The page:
Hepcidin is a 25-amino acid peptide hormone that is produced and secreted predominantly by hepatocytes, circulates in the bloodstream, and is excreted by the kidneys. Since the discovery of hepcidin and the elucidation of its important role in iron homeostasis, hepcidin has been suggested as a promising diagnostic marker for iron-related disorders. In this regard, a number of analytical methods have been developed in order to assess hepcidin concentration in different biological fluids, particularly serum and urine. In this critical review we have tried to address the issues still pending in accurate determination of this peptide by evaluating the available analytical methodologies. Among them, the use of ELISA strategies (in competitive or sandwich formats) and molecular mass spectrometry (MS) including MALDI and/or LC-MS has been critically compared. The use of elemental mass spectrometry (ICP-MS) has also been included as a possible complementary tool to the previous ones. In addition, this manuscript has revised the existing and potentially emerging clinical applications of hepcidin testing for diagnosis. These include the iron disorders such as iron deficiency anemia (IDA, low hepcidin), anemia of chronic disease (ACD, high hepcidin) and the combined state of ACD and IDA or hemochromatosis. Other applications such as using hepcidin in assessing the response to existing therapies in cancer have also been revised in the manuscript. © 2014 The Royal Society of Chemistry.
Rossi G.,French Institute of Health and Medical Research |
Rossi G.,University Paris Diderot |
Rossi G.,Laboratory of Excellence GR Ex |
Barnoud J.,French Institute of Health and Medical Research |
And 5 more authors.
Physica Scripta | Year: 2013
Carbon nanoparticles (CNPs) are considered to be among the most promising nanomaterials, with applications in many different areas of technology. Most CNPs can enter both artificial lipid membranes and living cells, and are biologically active. The interaction of CNPs with lipid membranes is of great interest because biological activity requires crossing or breaking lipid membranes. Moreover, lipid bilayers have been proposed to be efficient solubilizing agents for C60 and C70 fullerenes. In this comment, we review the literature on fullerene partitioning and dispersion in lipid membranes, considering both the experimental and the simulation literature, and highlighting similarities and differences. Both experiments and simulations confirm that fullerenes partition to the membrane interior, although experimental information on the location of fullerene molecules is only qualitative. On the other hand, the fullerene dispersion state is difficult to assess experimentally, and appears to depend on the details of the methodology used for the preparation of fullerene-loaded liposomes. Although some degree of aggregation is confirmed by most experiments, the extent of the aggregation is uncertain. Large aggregates observed in the presence of lipid membranes are unlikely to be found within the membrane, as they are orders of magnitude larger than the membrane thickness. Simulations carried out so far yielded contrasting results. Both atomistic and some coarse-grained simulations indicated that fullerene dimerization in lipid membranes should be significantly less favorable than that in bulk alkanes, but the physical reasons for this are still unclear. © 2013 The Royal Swedish Academy of Sciences.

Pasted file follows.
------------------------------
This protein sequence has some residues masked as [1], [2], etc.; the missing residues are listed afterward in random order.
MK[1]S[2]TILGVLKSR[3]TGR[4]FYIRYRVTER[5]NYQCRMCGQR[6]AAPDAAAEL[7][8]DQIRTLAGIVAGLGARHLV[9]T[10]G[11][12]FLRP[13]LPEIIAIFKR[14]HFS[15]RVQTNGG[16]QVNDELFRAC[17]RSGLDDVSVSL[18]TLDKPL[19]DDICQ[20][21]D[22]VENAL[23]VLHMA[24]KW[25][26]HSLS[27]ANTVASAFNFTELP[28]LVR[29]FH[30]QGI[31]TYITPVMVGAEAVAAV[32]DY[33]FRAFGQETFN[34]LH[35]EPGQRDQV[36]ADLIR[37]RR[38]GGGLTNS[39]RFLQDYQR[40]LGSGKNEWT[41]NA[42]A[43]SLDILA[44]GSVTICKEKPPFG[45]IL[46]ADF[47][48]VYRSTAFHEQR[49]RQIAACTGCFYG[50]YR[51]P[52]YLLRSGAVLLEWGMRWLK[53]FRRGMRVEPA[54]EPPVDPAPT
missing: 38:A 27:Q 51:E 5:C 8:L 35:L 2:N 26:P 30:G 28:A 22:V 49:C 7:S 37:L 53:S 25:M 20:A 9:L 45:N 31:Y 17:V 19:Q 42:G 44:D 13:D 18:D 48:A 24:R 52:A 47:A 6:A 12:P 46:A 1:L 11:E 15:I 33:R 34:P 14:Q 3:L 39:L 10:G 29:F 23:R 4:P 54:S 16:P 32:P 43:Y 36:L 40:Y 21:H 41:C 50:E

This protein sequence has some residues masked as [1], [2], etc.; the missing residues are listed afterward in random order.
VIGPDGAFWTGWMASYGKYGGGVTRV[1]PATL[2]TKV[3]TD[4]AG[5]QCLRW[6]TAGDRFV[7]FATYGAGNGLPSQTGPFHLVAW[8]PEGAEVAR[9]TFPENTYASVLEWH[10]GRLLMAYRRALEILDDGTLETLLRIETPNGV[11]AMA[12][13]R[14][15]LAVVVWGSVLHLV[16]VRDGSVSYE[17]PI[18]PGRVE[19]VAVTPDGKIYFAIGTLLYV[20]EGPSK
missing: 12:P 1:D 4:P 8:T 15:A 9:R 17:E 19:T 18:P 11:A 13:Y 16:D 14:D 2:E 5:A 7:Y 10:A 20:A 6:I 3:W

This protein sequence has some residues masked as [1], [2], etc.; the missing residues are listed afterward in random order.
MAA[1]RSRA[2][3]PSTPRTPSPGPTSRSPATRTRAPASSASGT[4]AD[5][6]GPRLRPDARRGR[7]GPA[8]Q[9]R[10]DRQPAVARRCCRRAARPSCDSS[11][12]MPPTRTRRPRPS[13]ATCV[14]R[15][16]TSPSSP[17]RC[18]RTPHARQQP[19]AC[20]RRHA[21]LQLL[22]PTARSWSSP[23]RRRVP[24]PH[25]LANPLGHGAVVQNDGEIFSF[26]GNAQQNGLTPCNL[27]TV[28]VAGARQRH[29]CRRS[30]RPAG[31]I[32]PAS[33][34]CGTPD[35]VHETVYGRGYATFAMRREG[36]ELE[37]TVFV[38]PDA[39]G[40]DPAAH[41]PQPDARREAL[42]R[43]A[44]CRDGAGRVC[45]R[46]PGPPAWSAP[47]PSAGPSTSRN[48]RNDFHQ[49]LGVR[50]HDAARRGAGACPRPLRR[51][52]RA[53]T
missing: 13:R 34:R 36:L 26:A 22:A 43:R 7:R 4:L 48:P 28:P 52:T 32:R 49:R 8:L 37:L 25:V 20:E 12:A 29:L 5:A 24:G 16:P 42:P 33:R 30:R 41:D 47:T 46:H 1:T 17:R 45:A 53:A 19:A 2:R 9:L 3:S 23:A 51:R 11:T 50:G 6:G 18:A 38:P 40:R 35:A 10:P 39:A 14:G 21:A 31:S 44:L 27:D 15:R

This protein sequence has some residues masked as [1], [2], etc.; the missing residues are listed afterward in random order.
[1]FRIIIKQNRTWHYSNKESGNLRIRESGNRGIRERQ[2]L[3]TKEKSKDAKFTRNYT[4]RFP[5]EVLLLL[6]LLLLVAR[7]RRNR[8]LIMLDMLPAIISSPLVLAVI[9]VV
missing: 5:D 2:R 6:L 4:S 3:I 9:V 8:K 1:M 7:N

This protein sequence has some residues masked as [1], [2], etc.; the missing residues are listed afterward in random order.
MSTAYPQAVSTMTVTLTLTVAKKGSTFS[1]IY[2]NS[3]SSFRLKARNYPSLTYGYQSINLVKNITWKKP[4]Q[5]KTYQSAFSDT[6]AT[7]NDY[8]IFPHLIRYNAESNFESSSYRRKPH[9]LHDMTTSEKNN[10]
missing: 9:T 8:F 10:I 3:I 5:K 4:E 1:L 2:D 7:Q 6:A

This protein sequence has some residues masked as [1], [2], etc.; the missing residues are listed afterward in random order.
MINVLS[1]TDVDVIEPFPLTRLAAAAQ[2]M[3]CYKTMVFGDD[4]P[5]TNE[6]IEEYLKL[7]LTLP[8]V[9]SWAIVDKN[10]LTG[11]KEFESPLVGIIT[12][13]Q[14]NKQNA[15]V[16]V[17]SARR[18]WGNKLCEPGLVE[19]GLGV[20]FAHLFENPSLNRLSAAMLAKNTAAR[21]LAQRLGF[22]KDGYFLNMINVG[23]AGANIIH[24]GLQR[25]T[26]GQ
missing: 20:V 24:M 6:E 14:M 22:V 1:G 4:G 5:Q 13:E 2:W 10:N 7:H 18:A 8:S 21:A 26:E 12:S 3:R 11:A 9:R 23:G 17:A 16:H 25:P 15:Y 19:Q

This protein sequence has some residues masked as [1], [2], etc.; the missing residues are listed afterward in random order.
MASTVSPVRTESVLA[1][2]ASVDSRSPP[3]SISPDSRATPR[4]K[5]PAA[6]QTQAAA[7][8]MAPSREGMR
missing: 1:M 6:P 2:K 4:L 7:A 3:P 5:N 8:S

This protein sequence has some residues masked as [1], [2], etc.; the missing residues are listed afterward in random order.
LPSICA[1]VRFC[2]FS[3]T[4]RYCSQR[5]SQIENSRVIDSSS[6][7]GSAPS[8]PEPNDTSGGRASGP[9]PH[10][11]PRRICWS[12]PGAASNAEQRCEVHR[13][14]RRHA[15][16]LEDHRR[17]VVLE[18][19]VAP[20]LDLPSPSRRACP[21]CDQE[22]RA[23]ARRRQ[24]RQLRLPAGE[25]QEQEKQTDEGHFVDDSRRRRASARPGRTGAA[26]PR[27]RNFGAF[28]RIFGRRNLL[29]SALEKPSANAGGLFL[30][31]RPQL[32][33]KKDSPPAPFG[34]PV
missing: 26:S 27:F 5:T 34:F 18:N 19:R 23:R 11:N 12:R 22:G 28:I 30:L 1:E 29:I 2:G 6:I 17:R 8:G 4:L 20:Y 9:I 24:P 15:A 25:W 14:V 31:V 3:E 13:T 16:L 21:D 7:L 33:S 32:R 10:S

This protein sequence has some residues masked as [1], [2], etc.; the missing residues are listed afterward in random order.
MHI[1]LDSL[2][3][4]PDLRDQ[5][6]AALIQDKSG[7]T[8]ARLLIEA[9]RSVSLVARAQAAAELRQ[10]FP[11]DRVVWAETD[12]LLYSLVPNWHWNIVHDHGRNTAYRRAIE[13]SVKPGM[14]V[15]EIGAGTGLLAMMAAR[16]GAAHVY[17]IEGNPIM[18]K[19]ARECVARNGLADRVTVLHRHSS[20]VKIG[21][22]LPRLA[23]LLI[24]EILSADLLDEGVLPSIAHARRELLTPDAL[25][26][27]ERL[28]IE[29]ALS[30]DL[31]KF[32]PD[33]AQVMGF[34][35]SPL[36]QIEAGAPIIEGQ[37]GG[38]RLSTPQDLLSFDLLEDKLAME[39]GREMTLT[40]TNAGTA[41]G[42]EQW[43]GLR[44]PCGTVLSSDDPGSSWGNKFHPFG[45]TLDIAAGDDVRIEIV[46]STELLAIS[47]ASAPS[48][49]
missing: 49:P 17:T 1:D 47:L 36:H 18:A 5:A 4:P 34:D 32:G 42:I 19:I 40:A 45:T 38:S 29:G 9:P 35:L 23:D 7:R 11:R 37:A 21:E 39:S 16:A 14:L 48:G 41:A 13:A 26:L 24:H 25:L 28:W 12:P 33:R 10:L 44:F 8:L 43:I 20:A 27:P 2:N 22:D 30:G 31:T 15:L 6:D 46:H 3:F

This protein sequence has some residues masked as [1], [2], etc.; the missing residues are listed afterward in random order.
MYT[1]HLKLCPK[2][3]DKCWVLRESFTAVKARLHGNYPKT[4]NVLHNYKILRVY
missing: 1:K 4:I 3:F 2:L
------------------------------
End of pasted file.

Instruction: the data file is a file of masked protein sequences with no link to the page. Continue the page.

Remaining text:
De Grandis M.,French Institute of Health and Medical Research |
De Grandis M.,University Paris Diderot |
De Grandis M.,Sanguine |
De Grandis M.,Laboratory of Excellence GR Ex |
And 21 more authors.
Blood | Year: 2013
Polycythemia vera (PV) is characterized by an increased RBC mass, spontaneous erythroid colony formation, and the JAK2V617F mutation. PV is associated with a high risk of mesenteric and cerebral thrombosis. PV RBC adhesion to endothelial laminin is increased and mediated by phosphorylated erythroid Lu/BCAM. In the present work, we investigated the mechanism responsible for Lu/BCAM phosphorylation in the presence of JAK2V617F using HEL and BaF3 cell lines as well as RBCs from patients with PV. High levels of Rap1-GTP were found in HEL and BaF3 cells expressing JAK2V617F compared with BaF3 cells with wild-type JAK2. This finding was associated with increased Akt activity, Lu/BCAM phosphorylation, and cell adhesion to laminin that were inhibited by the dominant-negative Rap1S17N or by the specific Rap1 inhibitor GGTI-298. Surprisingly, knocking-down EpoR in HEL cells did not alter Akt activity or cell adhesion to laminin. Our findings reveal a novel EpoR-independent Rap1/Akt signaling pathway that is activated by JAK2V617F in circulating PV RBCs and responsible for Lu/BCAM activation. This new characteristic of JAK2V617F could play a critical role in initiating abnormal interactions among circulating and endothelial cells in patients with PV. © 2013 by The American Society of Hematology.
Olivieri L.,French Institute of Health and Medical Research |
Olivieri L.,University of Reunion Island |
Olivieri L.,Sanguine |
Olivieri L.,Laboratory of Excellence GR Ex |
And 4 more authors.